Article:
A Times of Trenton editorial described the city as a “war zone”. The author continued, “Armed, brazen street thugs are roaming the neighborhood. Grudges can erupt spontaneously, claiming the lives of the combatants and innocents alike.”
As of June, 2013, 120 people have been shot, and 15 have been killed. Four more deaths have occurred as a result of stabbings and motor vehicle crashes. The city’s crime rate exceeds that of Philadelphia, Newark, and Chicago.
This sharp increase in crime rate has been largely attributed to the city’s massive layoff of police officers that began in 2011. Since then, the Department has seen a 40% reduction in its work force. It lost more than 100 officers in 2011, despite receiving federal grants to allow for some rehiring. Officers are retiring faster than the Department can hire and train new officers. Officer casualties, including death and injury, have further depleted the force.
“The lack of police presence has empowered and given offenders the confidence to engage in criminal without fear of apprehension,” stated Police Director Ralph Rivera, Jr. “The lack of police presence gives offenders the courage to engage in criminal activity and a greater window to avoid apprehension.”
Furthermore, witnesses are hesitant to come forward, due to fear of retaliation.
George Dzurkoc, President of the Police Benevolent Association, concurred. He added that the loss of officers to death and budget cuts has lead criminals to think they can “run amok.”
“I completely agree with the police director,” Dzurkoc said. “It is not due to lack of effort on the part of the police. Our detectives are hunting down the criminals as fast as we can.”
Ironically, Rivera disbanded the Department’s street level anti-crime unit in December. This sparked outrage from both citizens and the police union, who believe that the strong police presence prevented the officers’ ability to be proactive in fighting crime.
Rivera defended this decision, attributing the increase in violence to the decimation of the police force.
“We don’t have the luxury of having numerous officers available to aggressively and consistently patrol the high crime areas that are repeatedly identified through intelligence,” Rivera said. “While our authorized manpower strength was decreased significantly, the high volume of calls for services has remained consistent.”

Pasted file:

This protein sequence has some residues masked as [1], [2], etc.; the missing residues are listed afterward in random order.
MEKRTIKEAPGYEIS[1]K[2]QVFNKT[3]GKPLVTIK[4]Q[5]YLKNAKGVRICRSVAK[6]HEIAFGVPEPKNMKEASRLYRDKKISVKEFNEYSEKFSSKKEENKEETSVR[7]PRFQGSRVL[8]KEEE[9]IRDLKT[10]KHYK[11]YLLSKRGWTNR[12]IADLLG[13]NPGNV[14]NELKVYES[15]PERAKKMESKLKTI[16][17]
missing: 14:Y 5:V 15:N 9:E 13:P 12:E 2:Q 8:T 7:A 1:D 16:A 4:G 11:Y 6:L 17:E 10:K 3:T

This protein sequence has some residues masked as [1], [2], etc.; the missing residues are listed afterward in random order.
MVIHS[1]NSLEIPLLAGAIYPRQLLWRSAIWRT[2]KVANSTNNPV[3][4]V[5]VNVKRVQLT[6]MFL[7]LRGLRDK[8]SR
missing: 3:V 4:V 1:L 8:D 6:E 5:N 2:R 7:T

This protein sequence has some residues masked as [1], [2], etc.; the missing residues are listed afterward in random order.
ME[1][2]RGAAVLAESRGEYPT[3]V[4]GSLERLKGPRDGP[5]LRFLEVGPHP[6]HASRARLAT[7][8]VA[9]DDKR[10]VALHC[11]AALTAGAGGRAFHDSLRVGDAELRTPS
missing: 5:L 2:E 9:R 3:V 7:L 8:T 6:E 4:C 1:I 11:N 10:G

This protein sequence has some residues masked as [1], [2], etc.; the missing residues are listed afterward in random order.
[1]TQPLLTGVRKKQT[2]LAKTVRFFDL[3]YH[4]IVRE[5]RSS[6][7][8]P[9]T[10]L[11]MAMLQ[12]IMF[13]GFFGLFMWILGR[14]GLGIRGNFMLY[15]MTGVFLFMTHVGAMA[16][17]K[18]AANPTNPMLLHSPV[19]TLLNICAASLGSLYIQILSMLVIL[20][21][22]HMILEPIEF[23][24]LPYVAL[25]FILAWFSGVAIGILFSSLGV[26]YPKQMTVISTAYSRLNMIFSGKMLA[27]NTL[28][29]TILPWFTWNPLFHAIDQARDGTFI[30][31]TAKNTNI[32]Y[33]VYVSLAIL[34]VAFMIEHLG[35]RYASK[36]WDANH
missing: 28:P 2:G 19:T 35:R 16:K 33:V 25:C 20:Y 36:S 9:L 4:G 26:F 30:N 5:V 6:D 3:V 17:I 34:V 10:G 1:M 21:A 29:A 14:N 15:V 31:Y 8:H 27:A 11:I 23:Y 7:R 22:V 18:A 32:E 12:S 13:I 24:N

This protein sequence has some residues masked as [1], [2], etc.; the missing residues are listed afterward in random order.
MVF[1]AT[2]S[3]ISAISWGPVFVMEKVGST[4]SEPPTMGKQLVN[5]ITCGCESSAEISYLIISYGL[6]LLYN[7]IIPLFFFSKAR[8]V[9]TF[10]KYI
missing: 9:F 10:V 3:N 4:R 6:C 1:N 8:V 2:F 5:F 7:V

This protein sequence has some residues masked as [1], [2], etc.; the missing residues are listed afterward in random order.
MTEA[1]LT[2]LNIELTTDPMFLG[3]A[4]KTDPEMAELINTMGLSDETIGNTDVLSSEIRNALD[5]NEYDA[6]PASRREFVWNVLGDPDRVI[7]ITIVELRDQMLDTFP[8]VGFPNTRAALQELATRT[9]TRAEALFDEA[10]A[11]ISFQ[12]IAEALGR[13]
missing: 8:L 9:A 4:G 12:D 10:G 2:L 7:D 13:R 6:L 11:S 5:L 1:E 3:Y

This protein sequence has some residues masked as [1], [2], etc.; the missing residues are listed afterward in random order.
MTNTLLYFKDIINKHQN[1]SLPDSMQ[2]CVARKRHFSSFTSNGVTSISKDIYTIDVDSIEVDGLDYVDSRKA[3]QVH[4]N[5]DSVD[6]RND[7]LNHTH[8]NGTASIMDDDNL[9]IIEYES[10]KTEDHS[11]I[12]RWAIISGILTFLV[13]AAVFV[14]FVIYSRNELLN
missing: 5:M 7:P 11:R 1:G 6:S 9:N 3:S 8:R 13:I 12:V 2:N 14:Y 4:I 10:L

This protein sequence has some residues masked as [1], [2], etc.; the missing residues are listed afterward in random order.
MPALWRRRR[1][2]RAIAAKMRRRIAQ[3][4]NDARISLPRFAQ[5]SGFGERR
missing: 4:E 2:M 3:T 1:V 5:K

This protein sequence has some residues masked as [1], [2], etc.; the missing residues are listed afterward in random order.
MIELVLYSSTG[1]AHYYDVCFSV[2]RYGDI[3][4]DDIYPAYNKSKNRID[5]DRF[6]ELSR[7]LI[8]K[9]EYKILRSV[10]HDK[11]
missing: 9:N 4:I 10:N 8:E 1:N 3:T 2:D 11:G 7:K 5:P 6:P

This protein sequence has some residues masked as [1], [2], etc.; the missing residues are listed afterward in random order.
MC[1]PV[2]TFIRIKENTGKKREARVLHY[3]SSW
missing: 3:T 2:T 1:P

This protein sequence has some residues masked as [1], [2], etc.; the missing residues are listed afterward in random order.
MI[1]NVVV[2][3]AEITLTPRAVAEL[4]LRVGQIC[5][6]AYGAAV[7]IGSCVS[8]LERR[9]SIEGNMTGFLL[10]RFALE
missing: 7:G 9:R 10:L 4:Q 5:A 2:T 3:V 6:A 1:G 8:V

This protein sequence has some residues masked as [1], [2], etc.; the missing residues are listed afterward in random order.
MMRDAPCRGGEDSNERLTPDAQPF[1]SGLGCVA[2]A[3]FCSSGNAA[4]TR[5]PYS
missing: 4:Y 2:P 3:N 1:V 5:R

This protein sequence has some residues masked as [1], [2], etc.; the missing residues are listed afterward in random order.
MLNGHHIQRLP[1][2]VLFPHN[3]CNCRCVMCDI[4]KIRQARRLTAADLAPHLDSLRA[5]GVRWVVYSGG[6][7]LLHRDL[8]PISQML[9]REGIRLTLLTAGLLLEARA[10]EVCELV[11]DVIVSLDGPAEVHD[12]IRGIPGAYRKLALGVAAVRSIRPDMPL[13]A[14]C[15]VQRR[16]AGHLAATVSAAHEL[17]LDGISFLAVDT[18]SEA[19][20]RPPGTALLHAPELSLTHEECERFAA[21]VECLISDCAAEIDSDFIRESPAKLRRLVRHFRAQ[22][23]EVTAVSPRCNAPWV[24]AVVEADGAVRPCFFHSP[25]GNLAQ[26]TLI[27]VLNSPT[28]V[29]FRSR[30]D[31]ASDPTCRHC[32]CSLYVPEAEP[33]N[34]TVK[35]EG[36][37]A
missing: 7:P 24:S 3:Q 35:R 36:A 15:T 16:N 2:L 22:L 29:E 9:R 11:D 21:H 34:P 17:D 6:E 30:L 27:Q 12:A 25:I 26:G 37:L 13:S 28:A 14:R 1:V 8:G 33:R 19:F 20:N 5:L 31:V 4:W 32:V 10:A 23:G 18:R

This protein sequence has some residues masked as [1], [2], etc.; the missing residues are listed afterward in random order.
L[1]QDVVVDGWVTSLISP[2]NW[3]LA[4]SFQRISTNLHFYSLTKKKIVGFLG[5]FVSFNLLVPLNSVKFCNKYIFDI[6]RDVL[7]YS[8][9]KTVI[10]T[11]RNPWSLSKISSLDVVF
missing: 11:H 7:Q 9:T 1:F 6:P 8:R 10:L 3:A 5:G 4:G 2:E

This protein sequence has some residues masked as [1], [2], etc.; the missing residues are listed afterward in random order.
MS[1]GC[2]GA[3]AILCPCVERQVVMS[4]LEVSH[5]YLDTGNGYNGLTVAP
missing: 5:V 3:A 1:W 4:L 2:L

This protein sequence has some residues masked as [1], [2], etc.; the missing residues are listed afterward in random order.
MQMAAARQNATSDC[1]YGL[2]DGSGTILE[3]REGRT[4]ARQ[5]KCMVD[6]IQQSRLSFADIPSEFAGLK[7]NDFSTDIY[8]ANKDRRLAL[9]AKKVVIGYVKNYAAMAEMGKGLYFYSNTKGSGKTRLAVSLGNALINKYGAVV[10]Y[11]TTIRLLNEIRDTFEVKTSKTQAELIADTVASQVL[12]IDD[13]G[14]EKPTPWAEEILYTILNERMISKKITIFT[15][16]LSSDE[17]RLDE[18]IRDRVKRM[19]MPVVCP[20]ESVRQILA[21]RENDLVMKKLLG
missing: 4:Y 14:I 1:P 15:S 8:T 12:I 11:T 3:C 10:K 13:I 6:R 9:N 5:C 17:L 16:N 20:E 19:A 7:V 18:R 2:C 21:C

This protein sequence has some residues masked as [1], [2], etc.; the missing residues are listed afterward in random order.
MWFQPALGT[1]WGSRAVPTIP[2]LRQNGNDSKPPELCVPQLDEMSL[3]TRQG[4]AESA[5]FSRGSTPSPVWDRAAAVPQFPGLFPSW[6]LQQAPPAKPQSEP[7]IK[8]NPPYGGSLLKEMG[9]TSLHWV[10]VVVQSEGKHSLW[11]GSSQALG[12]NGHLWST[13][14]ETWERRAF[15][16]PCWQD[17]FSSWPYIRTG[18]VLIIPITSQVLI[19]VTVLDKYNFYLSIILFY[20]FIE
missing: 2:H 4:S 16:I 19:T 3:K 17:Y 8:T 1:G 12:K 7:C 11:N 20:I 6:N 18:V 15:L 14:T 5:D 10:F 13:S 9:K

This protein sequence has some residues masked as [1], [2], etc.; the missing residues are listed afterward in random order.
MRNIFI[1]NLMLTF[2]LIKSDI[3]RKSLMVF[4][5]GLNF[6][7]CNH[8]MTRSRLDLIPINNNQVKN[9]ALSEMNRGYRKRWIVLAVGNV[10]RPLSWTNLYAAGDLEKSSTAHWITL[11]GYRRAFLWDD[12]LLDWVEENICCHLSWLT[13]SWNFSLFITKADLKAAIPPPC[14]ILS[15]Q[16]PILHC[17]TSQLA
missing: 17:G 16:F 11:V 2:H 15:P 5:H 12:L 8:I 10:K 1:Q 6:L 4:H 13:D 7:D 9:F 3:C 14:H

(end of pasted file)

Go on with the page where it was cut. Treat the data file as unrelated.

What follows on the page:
The Department has attempted to compensate by reorganizing patrol officers into suppression units that operate in areas where the violence is most prevalent. In 2012, New Jersey State Police have sent troopers to assist, and a few Mercer County Sheriff’s deputies have volunteered to ride along with the city officers. However, the city is still operating in a defensive manner, rather than proactively stopping crime before it occurs.
Furthermore, relying on assistance from outside agencies to assist is not a permanent solution.
It seems that no one in the community is immune to the violence. Last October, a “drive by” shooting occurred at the Good Samaritan Baptist Church on Martin Luther King Boulevard, as the congregation was being dismissed after Sunday worship services. One man was injured by a ricocheted bullet.
Reverend Joseph Ravenell, stated that the young men in the city are “unfazed” and “unafraid” to commit such heinous acts.
“It’s just the culture and the time that we live in,” he said, “Certainly the revenge concept is alive and well. (It seems) the idea of street justice outweighs the value of a human life.”
“The lack of a street crimes unit has allowed exactly what the director (Rivera) said. It has opened a Pandora’s box,” said Dzurkoc.
Learn more here: